Ferrari will limit sales of its high-performance street cars this year to protect the brand's aura of exclusivity, Chairman Luca Montezemolo said Wednesday.
Wealthy people around the world are snapping up Ferrari's and the company is worried the brand might lose its appeal as a symbol of rarefied luxury. As a result, it will scale back production to below 7,000 units this year, compared with 7,318 last year.
"The exclusivity of Ferrari is fundamental for the value of our products," Montezemolo told journalists at the company headquarters near Modena, in northern Italy. "We don't sell a normal product. We sell a dream."
Ferrari sales were up 4 per cent in the first quarter, to 1,800 units. Montezemolo said he will provide a detailed outlook in the coming months but estimated the drop in unit sales this year will be greater than 1 per cent or 2 per cent.
Revenues in the first quarter of the year were up 8 per cent to 551 million euros (722 million euros), yielding a net profit of 80.5 million euros, which is an increase of 42 per cent over the same period of last year.
Montezemolo said Ferrari's engine business -- which supplies motors to Maserati, which is also owned by Fiat SpA -- will help keep revenues on track as it scales back unit sales. Ferrari recently invested 40 billion euros in a new V6 engine plant to supply Maserati. The plant began work in January with 100 workers, and there are plans to add another 100 as production builds up.
The strength of the Ferrari brand, besides generating more demand than Ferrari cares to supply, also has boosted merchandizing, which last year generated 52 million euros in profits. But the chairman dismissed any notion that Ferrari would become a "shirt and polo" company.
Montezemolo said that Fiat, Ferrari's main shareholder, supports the move to limit production. And he ruled out an IPO for Ferrari, a possibility that analysts have floated as Fiat looks to merger with its unit Chrysler.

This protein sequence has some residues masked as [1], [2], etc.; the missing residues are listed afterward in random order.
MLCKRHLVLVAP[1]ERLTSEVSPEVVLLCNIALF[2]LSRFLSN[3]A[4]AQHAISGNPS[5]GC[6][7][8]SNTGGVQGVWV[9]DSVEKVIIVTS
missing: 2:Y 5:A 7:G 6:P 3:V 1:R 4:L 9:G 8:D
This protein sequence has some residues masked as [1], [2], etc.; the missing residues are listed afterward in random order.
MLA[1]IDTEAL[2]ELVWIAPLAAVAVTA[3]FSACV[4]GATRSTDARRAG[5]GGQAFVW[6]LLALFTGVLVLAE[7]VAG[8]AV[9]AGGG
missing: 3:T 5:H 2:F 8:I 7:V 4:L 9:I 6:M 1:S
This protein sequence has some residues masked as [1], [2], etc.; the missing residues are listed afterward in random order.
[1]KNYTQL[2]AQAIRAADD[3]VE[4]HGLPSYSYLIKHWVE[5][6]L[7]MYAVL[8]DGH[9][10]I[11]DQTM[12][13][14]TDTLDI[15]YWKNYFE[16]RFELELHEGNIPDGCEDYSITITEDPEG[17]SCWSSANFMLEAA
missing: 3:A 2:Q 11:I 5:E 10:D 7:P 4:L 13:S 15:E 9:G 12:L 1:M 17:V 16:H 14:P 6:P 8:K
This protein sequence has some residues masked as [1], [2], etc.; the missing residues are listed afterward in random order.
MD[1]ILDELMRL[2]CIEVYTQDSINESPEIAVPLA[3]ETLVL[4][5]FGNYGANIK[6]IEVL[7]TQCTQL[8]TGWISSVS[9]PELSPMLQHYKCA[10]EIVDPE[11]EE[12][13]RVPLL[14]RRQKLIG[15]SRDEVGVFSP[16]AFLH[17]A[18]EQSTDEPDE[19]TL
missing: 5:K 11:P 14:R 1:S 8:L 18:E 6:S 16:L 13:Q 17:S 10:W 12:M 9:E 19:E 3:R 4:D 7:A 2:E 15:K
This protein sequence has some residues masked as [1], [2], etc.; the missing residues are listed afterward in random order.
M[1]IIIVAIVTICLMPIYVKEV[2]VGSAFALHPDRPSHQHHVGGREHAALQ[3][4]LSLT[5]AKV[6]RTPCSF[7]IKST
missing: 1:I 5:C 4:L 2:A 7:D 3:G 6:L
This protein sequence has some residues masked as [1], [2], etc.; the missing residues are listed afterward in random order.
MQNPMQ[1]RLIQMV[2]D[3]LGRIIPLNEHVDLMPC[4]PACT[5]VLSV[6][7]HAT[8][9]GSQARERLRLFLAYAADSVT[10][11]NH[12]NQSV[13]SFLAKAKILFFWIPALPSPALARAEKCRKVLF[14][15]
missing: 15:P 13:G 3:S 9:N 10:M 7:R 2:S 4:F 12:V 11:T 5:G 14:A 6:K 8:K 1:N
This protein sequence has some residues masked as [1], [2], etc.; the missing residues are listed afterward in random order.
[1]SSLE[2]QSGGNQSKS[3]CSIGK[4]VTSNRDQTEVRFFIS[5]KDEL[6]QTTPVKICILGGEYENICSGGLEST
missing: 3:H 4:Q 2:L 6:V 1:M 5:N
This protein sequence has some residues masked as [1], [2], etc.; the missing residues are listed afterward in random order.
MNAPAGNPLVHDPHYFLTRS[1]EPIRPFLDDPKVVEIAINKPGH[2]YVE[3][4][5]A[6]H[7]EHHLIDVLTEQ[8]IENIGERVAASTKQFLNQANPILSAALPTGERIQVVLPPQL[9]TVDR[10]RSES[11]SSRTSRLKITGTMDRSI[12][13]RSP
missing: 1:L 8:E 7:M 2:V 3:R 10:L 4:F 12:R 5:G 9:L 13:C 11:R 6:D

Global demand is helping Ferrari buck the ongoing Italian recession. The company is hiring 250 blue collar workers this year as it boosts engine production for Maserati, which has launched the new Quattroporte and will follow soon with the smaller Ghibli as part of Fiat's plans to focus on higher-margin luxury cars to return its European operations to profitability.
Montezemolo said Ferrari will invest another 100 million euros in 2013-2015 on new facilities.
In all, Ferrari employs 3,000 people to produce five production models based on V-8 and V-12 engines. It also makes limited edition exclusives, like the hybrid La Ferrari shown this year at the Geneva Motor Show and which has already sold out to a selected 499 clients, in addition to the Formula 1 program. All of it, from the foundry for engine heads to an 'atelier' where clients customize their Ferrari's down to the stitching on the leather seats, is located on a leafy green complex that employees can navigate on bicycle.
The factory produces 32 cars a day, with one 8 a.m. to 5 p.m. shift on the assembly line.
"In all of our 7,000 cars a year, there doesn't exist one that is like any other," Montezemolo said. "For me, exclusivity is the strength of the brand. I don't like to speak of luxury. I like to speak of beauty and taste."
The United States remains Ferrari's main market in terms of unit sales, followed by Chinese-speaking nations, Germany and then Britain. Currently, Europe and the Middle East contribute 52 per cent of revenues, America 20 per cent and Asia 30 per cent. By 2017, Montezemolo wants to shift the distribution to 30 per cent each from America and Asia and 40 per cent from Europe and the Middle East.
Montezemolo said there are two things that Ferrari will never do as long as he is running the show: make a smaller Ferrari or an all-electric vehicle.